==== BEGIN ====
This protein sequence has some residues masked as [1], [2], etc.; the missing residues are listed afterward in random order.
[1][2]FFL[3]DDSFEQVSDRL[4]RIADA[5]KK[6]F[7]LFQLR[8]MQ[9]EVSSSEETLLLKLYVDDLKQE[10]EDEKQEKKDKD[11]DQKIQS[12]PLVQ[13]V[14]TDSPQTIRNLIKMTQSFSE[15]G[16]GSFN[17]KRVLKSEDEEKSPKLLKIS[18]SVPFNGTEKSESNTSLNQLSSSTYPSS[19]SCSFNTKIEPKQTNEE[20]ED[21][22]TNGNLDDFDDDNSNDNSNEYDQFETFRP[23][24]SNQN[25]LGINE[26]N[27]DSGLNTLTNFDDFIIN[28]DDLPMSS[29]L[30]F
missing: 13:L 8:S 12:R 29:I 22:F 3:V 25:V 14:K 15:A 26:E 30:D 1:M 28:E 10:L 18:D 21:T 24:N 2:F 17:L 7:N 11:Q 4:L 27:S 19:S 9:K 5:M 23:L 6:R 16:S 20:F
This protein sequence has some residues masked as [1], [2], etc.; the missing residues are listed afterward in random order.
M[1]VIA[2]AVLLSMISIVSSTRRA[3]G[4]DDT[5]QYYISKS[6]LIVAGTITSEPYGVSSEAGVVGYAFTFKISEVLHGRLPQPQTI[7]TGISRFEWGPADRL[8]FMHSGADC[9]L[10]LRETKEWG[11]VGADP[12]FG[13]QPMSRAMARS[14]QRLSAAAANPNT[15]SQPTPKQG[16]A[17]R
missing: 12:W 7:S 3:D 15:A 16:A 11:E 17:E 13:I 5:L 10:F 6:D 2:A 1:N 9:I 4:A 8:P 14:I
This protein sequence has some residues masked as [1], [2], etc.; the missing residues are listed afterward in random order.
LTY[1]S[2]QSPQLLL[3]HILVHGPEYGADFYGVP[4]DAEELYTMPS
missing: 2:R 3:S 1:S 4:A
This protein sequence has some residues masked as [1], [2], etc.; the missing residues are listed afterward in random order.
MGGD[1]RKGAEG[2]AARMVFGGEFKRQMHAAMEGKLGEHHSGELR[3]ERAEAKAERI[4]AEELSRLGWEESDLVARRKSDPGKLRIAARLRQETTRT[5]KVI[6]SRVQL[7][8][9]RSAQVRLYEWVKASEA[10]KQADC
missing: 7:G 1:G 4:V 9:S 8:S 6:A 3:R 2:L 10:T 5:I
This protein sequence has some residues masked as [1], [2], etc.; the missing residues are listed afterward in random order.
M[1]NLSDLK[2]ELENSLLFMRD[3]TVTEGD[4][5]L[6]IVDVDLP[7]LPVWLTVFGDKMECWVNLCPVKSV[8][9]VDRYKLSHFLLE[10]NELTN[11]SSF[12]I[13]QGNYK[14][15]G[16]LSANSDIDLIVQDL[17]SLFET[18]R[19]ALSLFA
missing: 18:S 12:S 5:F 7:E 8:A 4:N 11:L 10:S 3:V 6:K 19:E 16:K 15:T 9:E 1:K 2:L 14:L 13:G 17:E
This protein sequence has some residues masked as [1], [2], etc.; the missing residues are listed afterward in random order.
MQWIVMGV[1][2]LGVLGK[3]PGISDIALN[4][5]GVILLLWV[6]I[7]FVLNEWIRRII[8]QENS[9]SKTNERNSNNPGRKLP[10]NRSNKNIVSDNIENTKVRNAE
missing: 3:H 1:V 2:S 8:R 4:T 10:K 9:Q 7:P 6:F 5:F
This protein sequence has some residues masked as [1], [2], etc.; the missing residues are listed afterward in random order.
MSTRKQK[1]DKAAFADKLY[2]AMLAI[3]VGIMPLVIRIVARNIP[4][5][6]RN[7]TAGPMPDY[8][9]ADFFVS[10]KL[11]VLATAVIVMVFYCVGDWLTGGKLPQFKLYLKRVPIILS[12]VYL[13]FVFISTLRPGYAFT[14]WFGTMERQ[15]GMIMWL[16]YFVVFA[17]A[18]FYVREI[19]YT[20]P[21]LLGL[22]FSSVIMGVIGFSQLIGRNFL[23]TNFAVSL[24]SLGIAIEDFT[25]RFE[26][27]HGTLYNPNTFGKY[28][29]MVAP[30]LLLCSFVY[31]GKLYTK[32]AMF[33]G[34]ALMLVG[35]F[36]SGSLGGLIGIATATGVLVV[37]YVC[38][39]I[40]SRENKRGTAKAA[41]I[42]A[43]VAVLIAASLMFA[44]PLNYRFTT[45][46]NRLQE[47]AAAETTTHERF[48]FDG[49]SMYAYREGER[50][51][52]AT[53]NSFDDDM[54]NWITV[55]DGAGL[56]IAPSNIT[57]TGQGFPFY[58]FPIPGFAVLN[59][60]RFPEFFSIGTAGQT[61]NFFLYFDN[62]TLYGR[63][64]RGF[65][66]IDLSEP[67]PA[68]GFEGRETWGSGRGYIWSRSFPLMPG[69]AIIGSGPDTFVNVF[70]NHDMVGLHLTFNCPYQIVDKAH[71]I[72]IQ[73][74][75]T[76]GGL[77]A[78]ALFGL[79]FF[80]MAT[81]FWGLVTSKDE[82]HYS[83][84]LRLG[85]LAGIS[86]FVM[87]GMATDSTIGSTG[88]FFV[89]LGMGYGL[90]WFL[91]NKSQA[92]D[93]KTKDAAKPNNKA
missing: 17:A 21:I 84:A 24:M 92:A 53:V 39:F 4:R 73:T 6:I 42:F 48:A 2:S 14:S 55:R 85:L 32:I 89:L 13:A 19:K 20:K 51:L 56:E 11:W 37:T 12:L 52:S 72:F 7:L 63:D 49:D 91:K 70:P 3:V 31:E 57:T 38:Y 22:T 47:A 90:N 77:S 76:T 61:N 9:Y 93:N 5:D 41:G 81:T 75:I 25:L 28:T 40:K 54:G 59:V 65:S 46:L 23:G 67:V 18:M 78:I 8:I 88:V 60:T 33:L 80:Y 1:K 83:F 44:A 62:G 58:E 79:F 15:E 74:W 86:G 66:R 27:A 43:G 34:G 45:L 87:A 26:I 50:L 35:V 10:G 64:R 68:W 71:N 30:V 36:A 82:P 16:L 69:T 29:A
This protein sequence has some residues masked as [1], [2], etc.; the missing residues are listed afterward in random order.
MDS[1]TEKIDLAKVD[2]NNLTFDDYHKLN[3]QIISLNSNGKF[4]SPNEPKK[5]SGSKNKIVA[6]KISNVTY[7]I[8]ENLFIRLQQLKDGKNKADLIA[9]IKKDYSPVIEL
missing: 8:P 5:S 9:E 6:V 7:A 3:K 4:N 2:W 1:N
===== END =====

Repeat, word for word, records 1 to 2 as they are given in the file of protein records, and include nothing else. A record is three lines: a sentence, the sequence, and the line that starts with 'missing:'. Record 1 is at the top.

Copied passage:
This protein sequence has some residues masked as [1], [2], etc.; the missing residues are listed afterward in random order.
[1][2]FFL[3]DDSFEQVSDRL[4]RIADA[5]KK[6]F[7]LFQLR[8]MQ[9]EVSSSEETLLLKLYVDDLKQE[10]EDEKQEKKDKD[11]DQKIQS[12]PLVQ[13]V[14]TDSPQTIRNLIKMTQSFSE[15]G[16]GSFN[17]KRVLKSEDEEKSPKLLKIS[18]SVPFNGTEKSESNTSLNQLSSSTYPSS[19]SCSFNTKIEPKQTNEE[20]ED[21][22]TNGNLDDFDDDNSNDNSNEYDQFETFRP[23][24]SNQN[25]LGINE[26]N[27]DSGLNTLTNFDDFIIN[28]DDLPMSS[29]L[30]F
missing: 13:L 8:S 12:R 29:I 22:F 3:V 25:V 14:K 15:A 26:E 30:D 1:M 28:E 10:L 18:D 21:T 24:N 2:F 17:L 7:N 11:Q 4:L 27:S 19:S 9:K 5:M 23:L 6:R 16:S 20:F
This protein sequence has some residues masked as [1], [2], etc.; the missing residues are listed afterward in random order.
M[1]VIA[2]AVLLSMISIVSSTRRA[3]G[4]DDT[5]QYYISKS[6]LIVAGTITSEPYGVSSEAGVVGYAFTFKISEVLHGRLPQPQTI[7]TGISRFEWGPADRL[8]FMHSGADC[9]L[10]LRETKEWG[11]VGADP[12]FG[13]QPMSRAMARS[14]QRLSAAAANPNT[15]SQPTPKQG[16]A[17]R
missing: 12:W 7:S 3:D 15:A 16:A 11:E 17:E 13:I 5:L 10:F 6:D 2:A 1:N 9:I 4:A 8:P 14:I